DCSIMG

Wine sales soar as beer price doesn't add up

'OVER the past decade, Britain has experienced a wine boom, as beer falls out of favour." The words were writ large on a consumer affairs page the other day in one of the nationals.

Apparently, between 1999 and 2004, wine sales rose by 23 per cent and we Brits now consume more than one billion bottles of wine a year. And much of it at the expense of beer, it would seem.

Well, you can call me an old curmudgeon, but could the reason for beer falling out of favour to some degree not have something to do with the fact that it is four and a half times more expensive than petrol?

I worked out this week that at a horrendous 89.9p a litre, my unleaded petrol is costing me a wallet-shredding 4.08p a gallon. But far more terrifying is the price of beer. You may not have noticed (because sitting with your elbow on a bar is much more fun than standing in a windy forecourt), but you will, on average, have to pay around 2.30 a pint these days, which works out at an absolutely mind-stuffing 18.40 a gallon!

It's strange too that a 5p a gallon increase brings on a rash of picketing outside refineries. You could never imagine a similar protest outside a brewery, could you? And there's four times more reason for getting out the placards.

I could understand the sums better if they were having to drill for beer 120 miles off Aberdeen in the black depths of the North Sea, or having to buy it in from Opec at extortionate barrel rates. But it's beer, for goodness sake. The stuff you make with malted barley, hops, yeast and water.

And I know it's got a hefty duty on it thanks to the money-grabbing fist of PM-in-waiting Gordon Brown, but then, of course, so has petrol.

If the brewers are worried by the upsurge in wine sales, I wonder if this would be a good time for them to do some similar sums?

This week's offerings: Dourthe No.1 Bordeaux Sauvignon Blanc 2004 (6.99, buy two, get one free, Thresher; 5.97 Asda, 6.39 Oddbins) is a vanilla- scented, modern-style Bordeaux white that's very buzzy and fresh in the mouth. As the leaves depart the trees and the dinner party season approaches, this wine will well match sea bream, snapper and lightly-sauced fish dishes. Deliciously zesty.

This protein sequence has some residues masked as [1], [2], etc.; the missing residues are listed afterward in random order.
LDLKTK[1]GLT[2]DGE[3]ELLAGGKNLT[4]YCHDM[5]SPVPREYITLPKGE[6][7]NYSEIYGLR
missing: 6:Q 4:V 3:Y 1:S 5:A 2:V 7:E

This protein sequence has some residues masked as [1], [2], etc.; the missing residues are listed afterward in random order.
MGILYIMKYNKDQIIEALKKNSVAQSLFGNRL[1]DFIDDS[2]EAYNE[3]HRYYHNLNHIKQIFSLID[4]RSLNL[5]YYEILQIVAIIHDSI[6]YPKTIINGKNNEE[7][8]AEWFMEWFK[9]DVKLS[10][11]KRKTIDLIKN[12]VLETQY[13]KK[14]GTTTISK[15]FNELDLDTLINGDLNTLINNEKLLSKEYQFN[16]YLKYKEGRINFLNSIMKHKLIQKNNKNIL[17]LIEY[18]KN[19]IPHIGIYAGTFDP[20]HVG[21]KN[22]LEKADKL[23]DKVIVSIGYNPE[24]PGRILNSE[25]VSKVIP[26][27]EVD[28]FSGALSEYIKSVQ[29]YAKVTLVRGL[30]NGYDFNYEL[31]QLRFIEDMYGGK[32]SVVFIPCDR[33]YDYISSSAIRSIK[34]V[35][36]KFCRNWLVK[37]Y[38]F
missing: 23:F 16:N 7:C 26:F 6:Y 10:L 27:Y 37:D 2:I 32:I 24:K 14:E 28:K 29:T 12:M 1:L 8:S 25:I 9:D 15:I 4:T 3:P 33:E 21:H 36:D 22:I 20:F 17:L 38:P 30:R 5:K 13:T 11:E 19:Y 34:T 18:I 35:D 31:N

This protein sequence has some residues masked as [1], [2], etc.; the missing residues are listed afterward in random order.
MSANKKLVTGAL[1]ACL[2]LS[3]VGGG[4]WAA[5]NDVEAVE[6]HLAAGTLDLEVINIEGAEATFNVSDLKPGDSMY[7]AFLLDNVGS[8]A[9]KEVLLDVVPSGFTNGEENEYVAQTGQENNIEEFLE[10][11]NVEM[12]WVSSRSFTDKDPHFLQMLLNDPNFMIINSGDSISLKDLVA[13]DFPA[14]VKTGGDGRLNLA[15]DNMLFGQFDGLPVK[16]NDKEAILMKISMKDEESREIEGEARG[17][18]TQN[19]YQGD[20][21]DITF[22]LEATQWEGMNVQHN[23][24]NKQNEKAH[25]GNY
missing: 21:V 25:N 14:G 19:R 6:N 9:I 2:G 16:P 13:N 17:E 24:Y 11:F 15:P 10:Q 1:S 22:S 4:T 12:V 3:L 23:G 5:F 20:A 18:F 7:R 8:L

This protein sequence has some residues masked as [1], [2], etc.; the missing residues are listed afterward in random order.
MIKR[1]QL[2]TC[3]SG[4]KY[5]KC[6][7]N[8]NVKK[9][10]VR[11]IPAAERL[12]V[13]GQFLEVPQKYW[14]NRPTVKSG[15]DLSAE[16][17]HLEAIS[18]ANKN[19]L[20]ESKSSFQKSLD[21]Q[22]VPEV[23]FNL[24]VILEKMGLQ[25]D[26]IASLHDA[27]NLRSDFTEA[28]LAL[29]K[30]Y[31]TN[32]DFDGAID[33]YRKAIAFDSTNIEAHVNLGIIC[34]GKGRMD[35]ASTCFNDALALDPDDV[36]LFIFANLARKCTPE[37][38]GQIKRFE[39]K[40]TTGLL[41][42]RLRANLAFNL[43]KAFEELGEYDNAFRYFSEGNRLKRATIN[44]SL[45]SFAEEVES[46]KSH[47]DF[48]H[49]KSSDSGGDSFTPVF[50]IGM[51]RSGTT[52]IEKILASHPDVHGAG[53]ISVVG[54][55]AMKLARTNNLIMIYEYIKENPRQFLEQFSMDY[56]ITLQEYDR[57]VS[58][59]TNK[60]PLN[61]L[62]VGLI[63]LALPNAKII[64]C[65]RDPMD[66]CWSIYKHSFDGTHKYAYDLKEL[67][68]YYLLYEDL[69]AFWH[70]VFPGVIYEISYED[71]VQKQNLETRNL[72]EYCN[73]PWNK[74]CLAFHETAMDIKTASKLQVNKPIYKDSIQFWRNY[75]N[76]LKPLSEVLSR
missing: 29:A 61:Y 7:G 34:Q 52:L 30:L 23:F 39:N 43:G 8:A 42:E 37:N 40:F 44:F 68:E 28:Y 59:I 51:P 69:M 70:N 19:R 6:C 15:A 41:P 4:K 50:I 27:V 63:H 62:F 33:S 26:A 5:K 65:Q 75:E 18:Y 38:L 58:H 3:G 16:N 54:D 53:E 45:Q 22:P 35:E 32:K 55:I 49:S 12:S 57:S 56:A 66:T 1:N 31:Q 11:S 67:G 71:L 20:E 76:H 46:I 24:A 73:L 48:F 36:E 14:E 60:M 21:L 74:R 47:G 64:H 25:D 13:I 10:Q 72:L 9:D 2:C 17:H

The nose on Saint Veran Les Monts Vin de Bourgogne (6, was 7.50, Marks & Spencer) tantalises with candy-floss aromas and suggestions of honey. Plus, there's a lovely acidity racing through it. All in all, a very well put-together Burgundy that won't disgrace your next fancy meal in.

Talking Tree Gewurztraminer 2004 (6.99, Asda) is a bit of a conundrum. You expect rose garden aromas from this aromatic grape, but this one did not push any of these buttons at all. It was more like a sauvignon- semillon blend, with no florally tones whatsoever, apart from a vague Turkish delight whiff on the nose. A gewurz more perplexing than pleasing.

Robert Mondavi Woodbrige 2003 Chardonnay (6.49, Tesco, Sainsbury's) has beautifully engaging fruit that's fabulously rich on the palate. An absolutely beautifully produced Californian, with sweet oak and spice. Loved it to bits.

Anakena 2003 Chilean Viognier (7.50, Cockburns, Morningside Road) comes over all creamy vanilla and spice, with dollops of ripe melon and apricot. Very "chewy", and viscose in the mouth, with a backdrop of lime flavours. Splendid.

Isla Negra Cabernet Sauvignon Merlot (3.98, Morrisons) has full-on drinking chocolate meets blackcurrant bush nuances and is stashed with pepper and pipe tobacco notes among barrel-loads of "sweet" fruit. It's fabby with red meats, which will camouflage the slight stalkyness of this one.

BARGAIN OF THE WEEK

PROSECCO is Italy's finest sparkling wine and the delightfully-titled Valdo Prosecco di Valdobbiadene (5.99, Sainsbury's) is one of the delights in my cellar.

With its huge wafts of apple charlotte and icing sugar, this off-dry fizz is stunning.

Welcome to La Dolce Vita on the cheap. Delish.

WINE OF THE WEEK

CHECK out the label on Wakefield Promised Land 2002 Shiraz Cabernet (7.49, Oddbins) and you'll discover it has won nearly as many medals as Steve Redgrave.

It's a heady concoction of plums, fig, dates and a wodge of red-berried fruit, with burnt sugar tinges at the finish.

 
 
 

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